BONUS TRACKS: 40 Years of John Prine’s Oh Boy and Black History Lessons from Rhiannon Giddens
Still image from an upcoming documentary about Oh Boy in celebration of the label's 40th anniversary. The writing reads "We make no 'B' sides" and is signed with the initials J.P.
You’ve got to check out this video of John Prine explaining why he named his record label “Oh Boy” when he and his manager started it 40 years ago. The clip is from a new documentary to mark the label’s anniversary that will air as a mini-series on Oh Boy’s YouTube channel. In true Oh Boy fashion, there’s a whole lot more celebration planned, including anniversary editions, box sets, and pop-up events in Nashville. (They’re also celebrating with their usual delightful tweets, including this gem of a vintage angry letter scolding Prine for being “sacrilegious.”) You can read more about the anniversary documentary and other plans at Rolling Stone.
As happens so often in Nashville (and cities across America), gentrification is threatening to eat up the beloved venue Exit/In. But its owners are fighting back, speaking out against zoning that would have allowed a chain hotel on “The Rock Block,” forging alliances with other local venues, and pitching in with the National Independent Venue Association (NIVA) as it works to make lawmakers aware of venues’ value in local economies. Now the Exit/In owners may get funding to buy the building via a grant from a real estate developer’s Live Venue Recovery Fund. Read more about the fund, and the Exit/In’s fight, in Nashville Scene.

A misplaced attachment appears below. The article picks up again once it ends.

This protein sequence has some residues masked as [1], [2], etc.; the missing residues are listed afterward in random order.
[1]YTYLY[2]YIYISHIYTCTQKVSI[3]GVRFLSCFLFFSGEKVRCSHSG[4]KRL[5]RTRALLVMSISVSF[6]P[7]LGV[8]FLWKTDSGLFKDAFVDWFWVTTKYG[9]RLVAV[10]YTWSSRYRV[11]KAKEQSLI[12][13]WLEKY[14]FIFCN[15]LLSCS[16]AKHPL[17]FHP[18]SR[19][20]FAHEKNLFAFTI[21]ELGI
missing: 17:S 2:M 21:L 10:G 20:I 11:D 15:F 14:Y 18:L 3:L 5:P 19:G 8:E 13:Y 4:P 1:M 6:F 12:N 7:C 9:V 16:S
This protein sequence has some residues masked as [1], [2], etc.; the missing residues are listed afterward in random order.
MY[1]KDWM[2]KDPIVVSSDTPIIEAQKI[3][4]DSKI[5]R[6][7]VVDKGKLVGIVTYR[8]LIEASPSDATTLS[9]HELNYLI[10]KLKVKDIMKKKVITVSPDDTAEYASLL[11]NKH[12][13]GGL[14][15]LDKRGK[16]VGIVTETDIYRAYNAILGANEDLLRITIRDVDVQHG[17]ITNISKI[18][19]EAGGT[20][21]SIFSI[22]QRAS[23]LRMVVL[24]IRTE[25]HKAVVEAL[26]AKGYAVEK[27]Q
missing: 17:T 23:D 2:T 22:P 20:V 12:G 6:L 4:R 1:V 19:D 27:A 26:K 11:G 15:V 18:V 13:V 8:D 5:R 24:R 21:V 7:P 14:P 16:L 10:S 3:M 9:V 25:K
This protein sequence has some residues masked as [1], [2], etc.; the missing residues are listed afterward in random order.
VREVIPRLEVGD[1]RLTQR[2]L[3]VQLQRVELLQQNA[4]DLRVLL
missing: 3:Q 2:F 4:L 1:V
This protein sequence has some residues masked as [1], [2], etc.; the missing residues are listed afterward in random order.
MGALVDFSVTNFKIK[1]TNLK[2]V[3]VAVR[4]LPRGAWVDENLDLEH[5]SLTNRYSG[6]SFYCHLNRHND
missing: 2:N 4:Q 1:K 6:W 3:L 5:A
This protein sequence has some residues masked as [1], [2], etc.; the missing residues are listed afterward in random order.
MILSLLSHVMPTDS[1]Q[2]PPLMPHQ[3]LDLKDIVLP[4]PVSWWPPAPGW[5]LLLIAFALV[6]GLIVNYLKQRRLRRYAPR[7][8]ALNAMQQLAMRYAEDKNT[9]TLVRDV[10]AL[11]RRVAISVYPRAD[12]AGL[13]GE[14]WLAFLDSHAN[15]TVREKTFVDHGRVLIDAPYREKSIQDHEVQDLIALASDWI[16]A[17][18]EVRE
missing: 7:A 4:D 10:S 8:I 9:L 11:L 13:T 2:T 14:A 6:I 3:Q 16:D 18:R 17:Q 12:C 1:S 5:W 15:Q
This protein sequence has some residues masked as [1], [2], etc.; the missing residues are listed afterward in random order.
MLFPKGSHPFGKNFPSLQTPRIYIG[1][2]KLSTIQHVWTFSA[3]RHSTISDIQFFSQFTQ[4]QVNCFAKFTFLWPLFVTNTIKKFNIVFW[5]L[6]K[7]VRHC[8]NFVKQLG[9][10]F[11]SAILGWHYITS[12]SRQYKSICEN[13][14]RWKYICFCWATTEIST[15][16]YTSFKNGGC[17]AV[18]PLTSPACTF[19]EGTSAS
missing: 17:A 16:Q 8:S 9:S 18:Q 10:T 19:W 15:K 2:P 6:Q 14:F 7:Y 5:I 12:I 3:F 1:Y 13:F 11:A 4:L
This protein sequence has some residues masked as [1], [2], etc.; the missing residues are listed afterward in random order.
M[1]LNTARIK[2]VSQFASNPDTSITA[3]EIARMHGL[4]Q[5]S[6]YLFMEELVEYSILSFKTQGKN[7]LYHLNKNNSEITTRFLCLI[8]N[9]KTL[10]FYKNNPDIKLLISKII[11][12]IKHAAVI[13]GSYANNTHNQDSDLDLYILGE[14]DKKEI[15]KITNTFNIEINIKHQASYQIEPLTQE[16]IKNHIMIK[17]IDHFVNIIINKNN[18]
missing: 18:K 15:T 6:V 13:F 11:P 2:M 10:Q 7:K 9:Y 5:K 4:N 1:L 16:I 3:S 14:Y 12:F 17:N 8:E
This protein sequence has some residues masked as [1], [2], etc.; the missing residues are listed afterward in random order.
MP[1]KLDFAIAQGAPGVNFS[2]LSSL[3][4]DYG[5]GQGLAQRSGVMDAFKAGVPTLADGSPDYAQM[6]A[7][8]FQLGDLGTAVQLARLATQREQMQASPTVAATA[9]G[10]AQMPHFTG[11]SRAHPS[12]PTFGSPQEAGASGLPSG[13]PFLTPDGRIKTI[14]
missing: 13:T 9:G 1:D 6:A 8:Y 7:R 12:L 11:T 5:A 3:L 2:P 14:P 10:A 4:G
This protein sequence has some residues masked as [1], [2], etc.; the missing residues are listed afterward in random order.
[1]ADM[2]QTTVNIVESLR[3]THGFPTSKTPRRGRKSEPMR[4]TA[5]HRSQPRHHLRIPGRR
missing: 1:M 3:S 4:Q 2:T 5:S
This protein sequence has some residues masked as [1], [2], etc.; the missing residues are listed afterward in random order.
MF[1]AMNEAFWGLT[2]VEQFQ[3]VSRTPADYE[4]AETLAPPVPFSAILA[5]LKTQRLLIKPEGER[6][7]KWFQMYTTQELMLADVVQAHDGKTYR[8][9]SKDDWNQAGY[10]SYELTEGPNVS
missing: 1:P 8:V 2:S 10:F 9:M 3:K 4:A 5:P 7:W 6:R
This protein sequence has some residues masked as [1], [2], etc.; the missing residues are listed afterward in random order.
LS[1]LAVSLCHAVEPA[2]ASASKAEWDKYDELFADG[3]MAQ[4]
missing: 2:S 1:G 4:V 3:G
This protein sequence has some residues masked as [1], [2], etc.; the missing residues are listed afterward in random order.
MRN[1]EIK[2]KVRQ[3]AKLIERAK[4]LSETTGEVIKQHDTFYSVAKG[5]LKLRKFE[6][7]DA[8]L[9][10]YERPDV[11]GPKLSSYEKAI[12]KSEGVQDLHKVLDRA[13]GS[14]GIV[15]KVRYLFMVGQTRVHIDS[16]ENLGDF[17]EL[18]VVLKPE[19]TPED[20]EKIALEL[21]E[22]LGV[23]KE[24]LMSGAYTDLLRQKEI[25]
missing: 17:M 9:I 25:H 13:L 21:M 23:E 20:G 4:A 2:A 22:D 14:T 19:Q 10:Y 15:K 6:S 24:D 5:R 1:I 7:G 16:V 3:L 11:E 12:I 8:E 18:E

As if Rhiannon Giddens hasn’t given enough to the world already through her music, she’s also been posting a fascinating string of daily posts about Black history on her Facebook page this month. Her commentary makes history feel like a conversation, and each day is an exciting discovery. Sometimes her focus is on folks you’ve heard of (Nina Simone, Frederick Douglass) but other times we learn about people who quietly made remarkable contributions against incredible odds, like Rebecca Lee Crumpler, the first Black woman to earn an M.D. (in 1865!) or Carter Woodson, whose teachings and writings in the early 20th century were the foundation for Black History Month. “The question is not why is there a Black History Month, but rather, why is there STILL a Black History Month?” Giddens remarks in her post about Woodson. “The need for it was never meant to last this long. And yet here we are.”
WHAT WE’RE LISTENING TO
Here’s a sampling of the songs, albums, bands, and sounds No Depression staffers have been into this week:
David Wax Museum – “Love Comes Around”
Loretta Lynn and Margo Price – “One’s on the Way”
Jade Bird – “Open Up the Heavens”
Leslie Jordan – “Angel Band” featuring Brandi Carlile
Joy Oladokun – “look up”
Julien Baker – Little Oblivions
John Paul Keith – The Rhythm of the City
Vandoliers – “Every Saturday Night,” a scream-along punch right in the feels: